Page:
Trump Belatedly Orders Flags Be Flown at Half-Mast to Honor Capitol Police 4 Days After Riot

President Donald Trump has ordered the American flag to be flown at half-mast in honor of Capitol Police, four days after the violent riot that resulted in the deaths of two officers.

On Sunday, Trump, 74, issued a proclamation that called for the flag to be lowered at the White House and all public buildings until Wednesday "as a sign of respect for the service and sacrifice of United States Capitol Police Officers Brian D. Sicknick and Howard Liebengood, and all Capitol Police Officers and law enforcement across this great Nation."

Last Wednesday, a mob of pro-Trump rioters stormed the Capitol building, breaking in and causing chaos inside as Congress, delaying the certification of President-elect Joe Biden's election victory. Following the riot, Congress reconvened late Wednesday night to finish the process of counting the Electoral College ballots, certifying Biden, 78, as the election winner. He will be inaugurated on Jan. 20.

Sicknick, 42, died Thursday night from injuries he sustained "while physically engaging with protesters" at the riots, United States Capitol Police said in a statement. A colleague, who did not wish to be identified, told PEOPLE he was "a great guy to work with."

"You knew you could count on him to do his job and be right there when you needed him. He believed in this country and he believed in all of us [who worked with him]," they said.

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The USCP confirmed the death of Liebengood, 51, an off-duty officer and 15-year veteran who responded to Wednesday's violent riots, via a statement on Sunday morning. A cause of death was not immediately disclosed.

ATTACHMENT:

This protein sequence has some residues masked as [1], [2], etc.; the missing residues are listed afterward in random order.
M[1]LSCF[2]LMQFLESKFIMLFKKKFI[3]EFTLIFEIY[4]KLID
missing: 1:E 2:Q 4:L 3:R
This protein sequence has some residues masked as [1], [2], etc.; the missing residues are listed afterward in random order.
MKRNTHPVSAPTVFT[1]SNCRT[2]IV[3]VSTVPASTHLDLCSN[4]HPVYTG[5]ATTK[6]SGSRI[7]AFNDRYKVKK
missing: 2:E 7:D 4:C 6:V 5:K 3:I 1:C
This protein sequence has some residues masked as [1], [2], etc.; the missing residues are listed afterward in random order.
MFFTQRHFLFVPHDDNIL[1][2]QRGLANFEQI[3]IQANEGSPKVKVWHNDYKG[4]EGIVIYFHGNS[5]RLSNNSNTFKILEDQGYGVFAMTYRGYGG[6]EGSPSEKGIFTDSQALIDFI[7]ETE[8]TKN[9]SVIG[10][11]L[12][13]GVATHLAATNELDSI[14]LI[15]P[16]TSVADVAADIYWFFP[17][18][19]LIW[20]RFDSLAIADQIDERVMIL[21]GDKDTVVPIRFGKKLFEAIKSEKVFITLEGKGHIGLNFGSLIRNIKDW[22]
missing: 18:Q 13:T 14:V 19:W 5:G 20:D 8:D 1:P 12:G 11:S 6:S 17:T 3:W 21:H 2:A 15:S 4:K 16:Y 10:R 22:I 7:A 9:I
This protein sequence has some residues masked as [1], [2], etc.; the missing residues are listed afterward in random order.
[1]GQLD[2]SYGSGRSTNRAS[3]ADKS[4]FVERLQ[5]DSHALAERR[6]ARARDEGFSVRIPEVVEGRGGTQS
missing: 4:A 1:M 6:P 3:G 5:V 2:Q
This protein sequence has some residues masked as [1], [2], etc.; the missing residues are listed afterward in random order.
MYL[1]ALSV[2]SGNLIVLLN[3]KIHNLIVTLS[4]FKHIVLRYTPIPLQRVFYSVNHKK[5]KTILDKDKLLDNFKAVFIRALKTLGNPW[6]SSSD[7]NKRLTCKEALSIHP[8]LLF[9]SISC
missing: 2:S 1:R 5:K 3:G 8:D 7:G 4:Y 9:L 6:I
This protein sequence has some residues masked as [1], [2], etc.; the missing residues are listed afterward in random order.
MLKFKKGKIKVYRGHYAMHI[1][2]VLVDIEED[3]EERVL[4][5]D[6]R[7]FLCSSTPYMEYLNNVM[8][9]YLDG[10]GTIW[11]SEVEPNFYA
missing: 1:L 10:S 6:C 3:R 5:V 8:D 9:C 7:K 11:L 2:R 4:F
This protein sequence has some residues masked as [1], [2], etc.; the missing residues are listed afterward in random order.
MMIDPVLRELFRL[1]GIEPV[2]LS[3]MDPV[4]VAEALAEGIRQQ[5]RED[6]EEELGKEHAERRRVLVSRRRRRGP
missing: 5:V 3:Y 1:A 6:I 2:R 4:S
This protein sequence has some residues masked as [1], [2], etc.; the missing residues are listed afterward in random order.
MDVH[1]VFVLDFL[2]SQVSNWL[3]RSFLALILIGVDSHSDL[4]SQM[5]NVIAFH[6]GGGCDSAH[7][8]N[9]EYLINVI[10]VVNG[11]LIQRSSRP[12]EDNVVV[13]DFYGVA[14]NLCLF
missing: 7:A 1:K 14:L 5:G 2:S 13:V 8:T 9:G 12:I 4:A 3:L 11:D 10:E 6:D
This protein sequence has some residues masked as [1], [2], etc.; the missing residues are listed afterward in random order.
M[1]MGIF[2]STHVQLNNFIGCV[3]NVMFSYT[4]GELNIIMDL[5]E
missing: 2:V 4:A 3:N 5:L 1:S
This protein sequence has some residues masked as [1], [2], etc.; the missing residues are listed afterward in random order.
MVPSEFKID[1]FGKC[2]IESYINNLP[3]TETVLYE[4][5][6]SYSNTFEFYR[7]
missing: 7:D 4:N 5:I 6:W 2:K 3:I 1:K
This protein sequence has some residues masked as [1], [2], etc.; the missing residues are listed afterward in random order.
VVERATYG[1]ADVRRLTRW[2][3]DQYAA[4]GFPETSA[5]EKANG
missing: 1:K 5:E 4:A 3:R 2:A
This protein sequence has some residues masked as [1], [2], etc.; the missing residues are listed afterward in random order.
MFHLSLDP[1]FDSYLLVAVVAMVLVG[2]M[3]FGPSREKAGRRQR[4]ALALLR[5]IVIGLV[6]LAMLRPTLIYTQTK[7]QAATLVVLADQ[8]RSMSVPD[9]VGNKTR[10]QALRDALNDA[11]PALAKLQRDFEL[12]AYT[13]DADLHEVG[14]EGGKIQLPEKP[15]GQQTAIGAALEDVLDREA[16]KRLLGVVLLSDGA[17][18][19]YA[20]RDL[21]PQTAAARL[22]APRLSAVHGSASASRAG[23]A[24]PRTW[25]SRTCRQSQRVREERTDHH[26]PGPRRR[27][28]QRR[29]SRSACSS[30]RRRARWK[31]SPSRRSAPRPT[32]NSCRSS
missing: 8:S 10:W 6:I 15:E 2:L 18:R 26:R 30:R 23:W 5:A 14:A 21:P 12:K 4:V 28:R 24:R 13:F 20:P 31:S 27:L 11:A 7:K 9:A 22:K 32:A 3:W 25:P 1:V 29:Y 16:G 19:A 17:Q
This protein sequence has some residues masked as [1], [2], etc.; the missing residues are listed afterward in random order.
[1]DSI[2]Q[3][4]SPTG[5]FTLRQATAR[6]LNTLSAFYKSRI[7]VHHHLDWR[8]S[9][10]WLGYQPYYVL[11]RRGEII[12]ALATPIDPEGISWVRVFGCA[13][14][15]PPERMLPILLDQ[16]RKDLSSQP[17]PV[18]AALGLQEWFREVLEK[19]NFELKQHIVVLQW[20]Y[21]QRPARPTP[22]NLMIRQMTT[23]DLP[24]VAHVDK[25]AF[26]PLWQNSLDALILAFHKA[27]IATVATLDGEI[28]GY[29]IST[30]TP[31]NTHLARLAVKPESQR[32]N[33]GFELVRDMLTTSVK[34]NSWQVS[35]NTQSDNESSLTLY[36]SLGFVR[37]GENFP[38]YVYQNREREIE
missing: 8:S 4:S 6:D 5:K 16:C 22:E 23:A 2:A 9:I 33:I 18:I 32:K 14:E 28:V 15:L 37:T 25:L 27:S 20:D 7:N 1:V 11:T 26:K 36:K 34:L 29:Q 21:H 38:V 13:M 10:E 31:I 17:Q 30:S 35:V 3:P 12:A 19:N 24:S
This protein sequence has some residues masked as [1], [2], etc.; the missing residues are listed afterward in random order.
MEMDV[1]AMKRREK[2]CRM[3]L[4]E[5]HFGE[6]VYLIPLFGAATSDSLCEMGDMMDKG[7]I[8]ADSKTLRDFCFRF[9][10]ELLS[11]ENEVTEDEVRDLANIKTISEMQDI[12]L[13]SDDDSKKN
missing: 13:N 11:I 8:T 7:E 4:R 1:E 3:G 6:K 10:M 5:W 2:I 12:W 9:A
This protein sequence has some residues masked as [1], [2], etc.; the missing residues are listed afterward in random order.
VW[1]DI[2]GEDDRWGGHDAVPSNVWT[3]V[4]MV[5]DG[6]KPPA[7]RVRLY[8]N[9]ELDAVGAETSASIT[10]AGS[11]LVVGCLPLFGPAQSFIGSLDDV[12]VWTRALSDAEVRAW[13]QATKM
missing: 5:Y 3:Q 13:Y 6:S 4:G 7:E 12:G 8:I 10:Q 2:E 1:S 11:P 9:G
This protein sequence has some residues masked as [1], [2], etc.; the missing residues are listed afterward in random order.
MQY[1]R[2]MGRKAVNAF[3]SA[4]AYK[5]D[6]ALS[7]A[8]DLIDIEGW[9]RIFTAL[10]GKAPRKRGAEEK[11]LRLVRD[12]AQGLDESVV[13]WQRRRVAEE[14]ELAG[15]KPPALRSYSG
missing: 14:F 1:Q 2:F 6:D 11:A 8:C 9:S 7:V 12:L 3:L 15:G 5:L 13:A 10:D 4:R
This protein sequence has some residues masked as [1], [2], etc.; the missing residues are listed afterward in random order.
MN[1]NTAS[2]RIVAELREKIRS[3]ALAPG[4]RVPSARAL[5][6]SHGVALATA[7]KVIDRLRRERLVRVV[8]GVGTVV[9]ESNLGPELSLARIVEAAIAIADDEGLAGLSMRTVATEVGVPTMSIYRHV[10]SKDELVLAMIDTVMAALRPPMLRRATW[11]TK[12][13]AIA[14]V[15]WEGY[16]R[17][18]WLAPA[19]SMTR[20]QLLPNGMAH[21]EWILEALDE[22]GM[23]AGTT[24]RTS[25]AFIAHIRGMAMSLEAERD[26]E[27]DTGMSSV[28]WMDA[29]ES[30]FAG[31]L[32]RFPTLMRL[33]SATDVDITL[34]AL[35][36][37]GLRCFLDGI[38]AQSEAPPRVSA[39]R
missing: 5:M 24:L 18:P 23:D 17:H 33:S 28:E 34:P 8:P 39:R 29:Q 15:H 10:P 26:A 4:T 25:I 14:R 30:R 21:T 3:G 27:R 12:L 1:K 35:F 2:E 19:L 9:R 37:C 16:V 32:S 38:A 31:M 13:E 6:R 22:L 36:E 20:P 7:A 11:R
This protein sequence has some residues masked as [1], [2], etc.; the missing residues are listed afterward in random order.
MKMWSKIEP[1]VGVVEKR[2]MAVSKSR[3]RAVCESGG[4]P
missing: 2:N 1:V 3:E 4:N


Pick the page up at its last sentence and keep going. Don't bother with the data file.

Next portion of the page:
According to the USCP union, Liebengood, who joined the law enforcement agency in 2005 and was assigned to the Senate Division, "was among the officers who responded to the rioting at the U.S. Capitol on January 6th."

"We extend our deepest sympathies to Officer Liebengood's family and we mourn the death of a friend and colleague who worked alongside us to protect the lives of the Members of Congress, their staff and all who serve at the U.S. Capitol," the union's statement read.

Four others also died during the riots: Ashli Babbitt, 35, was fatally shot by an officer who was confronting rioters as they stormed into the building, according to police, while Rosanne Boyland, 34, Kevin Greeson, 55, and Benjamin Phillips, 50, all died from "medical emergencies."

According to the Capitol Police, more than 50 officers from the department and Metropolitan Police Department sustained injuries, while several required hospitalization.

"The violent attack on the U.S. Capitol was unlike any I have ever experienced in my 30 years in law enforcement here in Washington, D.C.," USCP Chief Steven Sund, who resigned from his post on Thursday, said in a previous statement. "Make no mistake – these mass riots were not First Amendment activities; they were criminal riotous behavior."

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